Wednesday, October 22, 2014
1012 C Street  •  Floresville, TX 78114  •  Phone: 830-216-4519  •  Fax: 830-393-3219  • 

Lost & Found

Found: Calico cat, female, white, orange, and black, on CR 352, La Vernia. 210-667-1052.
Lost: Black female Chihuahua named Gloomy and black male Chihuahua named Rico, from CR 126, Floresville, missed dearly by their family! Call 210-428-3803. 
If you are missing a pet in Floresville, be sure to check the Floresville holding facility. Animals are only kept for 3 days. Contact Las Lomas K-9 Rescue, 830-581-8041.
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Help Wanted

Mission Road Ministries is a nonprofit organization serving more than 825 children and adults with intellectual & other developmental disabilities each day with residential, day services and vocational programs in San Antonio, Texas helping clients reach independence, productivity and inclusion in the community. Seeking Residential Care Professionals for our Children and Adult Programs; FT, PT.  $8-$10.25/hr. depending on experience and education.  Must be at least 21 years of age; pass background check and drug testing.  Interviews every week. Call for an appointment, 210-924-9265.
Custodian, night shift 1 p.m.-9 p.m. Anyone requesting an application or job description may contact: 830-996-3551. An application may also be downloaded from our website at www.stockdale.k12.tx.us. All openings are available until filled. Stockdale ISD is an equal opportunity employer. Stockdale ISD does not discriminate on the basis of race, color, national origin, sex, handicap, or age in its employment practices.
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Keeping the Faith


Set a pace and run the race




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Disclaimer:
Ronnie McBrayer is responsible for this content, which is not edited by the Wilson County News or wilsoncountynews.com.

January 14, 2011 | 1555 views | Post a comment

My middle school-aged sons have reached a new challenge in their sports career. This year they began serious athletic conditioning in their physical education class -- times being what they are, I’m glad P.E. is still required. Gone are the romping-around-days of freeze-tag and unruly dodge ball games. Now they have to meet physical strength standards and run the mile every week.

And not only do they have to run it, their coach requires that each student improve their running time every week. Now, I’m no help to them in this department at all. Call on me for help with a history project or a book report. But running? Forget it. In fact, if you ever see me running -- running anywhere -- please stop and help me. Something big and bad is chasing me.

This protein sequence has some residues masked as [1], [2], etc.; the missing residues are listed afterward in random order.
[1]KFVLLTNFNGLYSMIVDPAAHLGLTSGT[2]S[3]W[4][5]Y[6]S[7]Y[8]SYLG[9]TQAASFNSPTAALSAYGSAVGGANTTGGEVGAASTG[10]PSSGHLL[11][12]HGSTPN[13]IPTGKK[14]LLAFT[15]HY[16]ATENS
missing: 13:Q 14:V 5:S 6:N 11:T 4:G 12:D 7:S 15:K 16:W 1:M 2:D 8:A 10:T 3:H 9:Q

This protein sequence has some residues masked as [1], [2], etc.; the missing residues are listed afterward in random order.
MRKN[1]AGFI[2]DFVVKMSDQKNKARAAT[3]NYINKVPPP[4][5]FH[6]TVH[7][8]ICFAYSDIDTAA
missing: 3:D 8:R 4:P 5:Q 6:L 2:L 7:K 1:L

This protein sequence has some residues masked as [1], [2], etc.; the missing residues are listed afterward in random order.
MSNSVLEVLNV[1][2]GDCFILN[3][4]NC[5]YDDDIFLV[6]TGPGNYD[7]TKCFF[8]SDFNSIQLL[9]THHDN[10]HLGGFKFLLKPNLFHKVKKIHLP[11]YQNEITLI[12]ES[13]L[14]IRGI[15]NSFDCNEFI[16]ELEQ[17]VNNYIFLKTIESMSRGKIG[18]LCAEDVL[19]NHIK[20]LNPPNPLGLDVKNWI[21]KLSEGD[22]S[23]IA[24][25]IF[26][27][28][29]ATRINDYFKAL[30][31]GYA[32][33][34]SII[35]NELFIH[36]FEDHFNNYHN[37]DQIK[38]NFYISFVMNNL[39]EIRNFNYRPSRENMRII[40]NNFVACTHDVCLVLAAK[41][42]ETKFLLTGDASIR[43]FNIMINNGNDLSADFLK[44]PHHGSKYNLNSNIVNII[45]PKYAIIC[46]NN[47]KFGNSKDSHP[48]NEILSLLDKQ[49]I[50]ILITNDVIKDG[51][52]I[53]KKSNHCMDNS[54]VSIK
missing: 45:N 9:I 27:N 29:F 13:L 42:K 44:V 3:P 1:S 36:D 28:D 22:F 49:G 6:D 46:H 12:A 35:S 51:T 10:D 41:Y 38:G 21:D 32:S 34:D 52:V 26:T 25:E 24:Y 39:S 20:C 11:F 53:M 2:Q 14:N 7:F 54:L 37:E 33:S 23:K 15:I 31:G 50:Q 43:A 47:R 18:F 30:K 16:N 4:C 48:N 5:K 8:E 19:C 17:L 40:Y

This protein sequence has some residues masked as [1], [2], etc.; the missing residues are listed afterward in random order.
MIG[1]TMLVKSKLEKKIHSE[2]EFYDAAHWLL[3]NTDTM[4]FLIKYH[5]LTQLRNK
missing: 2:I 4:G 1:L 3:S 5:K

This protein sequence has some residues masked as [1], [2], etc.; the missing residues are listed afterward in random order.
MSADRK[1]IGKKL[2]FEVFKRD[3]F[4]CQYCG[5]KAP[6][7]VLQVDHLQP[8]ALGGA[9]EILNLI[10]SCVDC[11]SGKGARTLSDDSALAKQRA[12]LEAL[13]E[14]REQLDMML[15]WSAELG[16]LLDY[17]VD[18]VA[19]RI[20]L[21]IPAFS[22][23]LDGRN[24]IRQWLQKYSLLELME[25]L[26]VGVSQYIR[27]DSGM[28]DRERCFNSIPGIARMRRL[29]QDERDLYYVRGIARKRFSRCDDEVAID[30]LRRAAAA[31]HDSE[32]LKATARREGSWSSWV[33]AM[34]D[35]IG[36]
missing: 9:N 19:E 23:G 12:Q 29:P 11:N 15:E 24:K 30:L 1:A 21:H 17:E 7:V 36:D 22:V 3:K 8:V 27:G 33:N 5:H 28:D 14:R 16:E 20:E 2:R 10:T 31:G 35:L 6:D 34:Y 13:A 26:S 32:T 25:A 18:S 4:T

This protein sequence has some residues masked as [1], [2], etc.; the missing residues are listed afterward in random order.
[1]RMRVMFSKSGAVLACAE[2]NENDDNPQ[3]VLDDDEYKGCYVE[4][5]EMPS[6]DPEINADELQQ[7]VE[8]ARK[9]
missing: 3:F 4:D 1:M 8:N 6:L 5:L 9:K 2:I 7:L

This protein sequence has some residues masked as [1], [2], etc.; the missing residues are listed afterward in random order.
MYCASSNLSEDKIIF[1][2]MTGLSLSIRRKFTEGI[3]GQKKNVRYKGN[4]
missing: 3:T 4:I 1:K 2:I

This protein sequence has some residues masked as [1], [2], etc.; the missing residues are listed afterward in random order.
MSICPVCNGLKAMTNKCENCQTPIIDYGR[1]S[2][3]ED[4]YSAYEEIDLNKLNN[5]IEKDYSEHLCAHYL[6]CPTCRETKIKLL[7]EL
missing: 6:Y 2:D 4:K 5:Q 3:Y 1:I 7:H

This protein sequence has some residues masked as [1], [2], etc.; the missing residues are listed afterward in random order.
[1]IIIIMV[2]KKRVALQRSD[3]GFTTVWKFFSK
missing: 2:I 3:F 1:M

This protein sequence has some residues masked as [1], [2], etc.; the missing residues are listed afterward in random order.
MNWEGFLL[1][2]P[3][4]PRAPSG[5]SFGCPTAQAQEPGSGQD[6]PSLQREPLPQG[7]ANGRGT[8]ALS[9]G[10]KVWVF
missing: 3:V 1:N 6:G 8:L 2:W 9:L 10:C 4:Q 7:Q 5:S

No, it is their mother who must coach them when it comes to improving their weekly time. What with her little collection of 5K trophies and ribbons --continually they mock me. She’s best qualified for showing them the way. And the thing she teaches them most often is how to set pace, how to finish the race they begin.

To complete any long-distance race, the runner must set a speed that he or she can maintain. Flying out of the starting block as if your britches are on fire will do you no good if you are sucking wind by the second turn; this is true on the track, and true in life.

The writer of the book of Hebrews, aptly enough, once compared life to a sporting event. We are athletes on the track in this arena of life and there is a race to run. His coaching advice to us is essential. He says, “Strip down, travel light, and don’t quit.”


You can’t run in stiletto heels or heavy steel-toed boots. You can’t maintain your pace while running in a three-piece suit or denim skirt. Get rid of those things that will only entangle and slow you. And forget about carrying anything with you: No backpacks, no pull-behind wagons, no coolers, or picnic baskets. Free yourself from as much baggage as possible, just as a runner in a race.

And then, keep your eyes on the finish line, not being distracted by those things that can divert you off the track; finish the course. Don’t go wandering into the stands for a hot dog or a beer. Get out of the souvenir shop and the weight room. Quit giving interviews to ESPN while the game is still on. Those who finish the race are the ones who stay at it, so stay at it.

On my to-do list before I turned the big “4 -- 0” last year was to complete a century bicycle ride -- a 100 miles in a day. I’m not a complete couch potato!

So I took the writer of Hebrews’ advice. I got in shape and as light as possible. And on the day of the ride, I didn’t concern myself with what was going on anywhere else in the world. I didn’t stop to visit with people or take leisurely breaks at Starbucks. I stayed with it, grinding away hour after hour and mile after mile.

My friends asked me millions of questions afterward: “How many people rode in the ride?” I can’t remember now. “What place did you finish?” I don’t know. “How long did it take you from beginning to end?” Forever, it seems. “How many hours did you put in training?” Not enough. “Would you do it again?” Yes, I will.

But for me, there was only one question I wanted to be able to answer when it was over: “Did you finish?” Yes, I did, and for me that was enough.

The Scriptures do not provide us with any mystical, steroidized shortcuts to “run (or ride) with perseverance the race marked out for us.” Instead, they coach us to set a pace for the marathon of life we must run. It will take everything we have to finish, but finishing is enough.

Ronnie McBrayer is the author of “Leaving Religion, Following Jesus.” He writes and speaks about life, faith, and Christ-centered spirituality. Visit his website at www.ronniemcbrayer.net.
 
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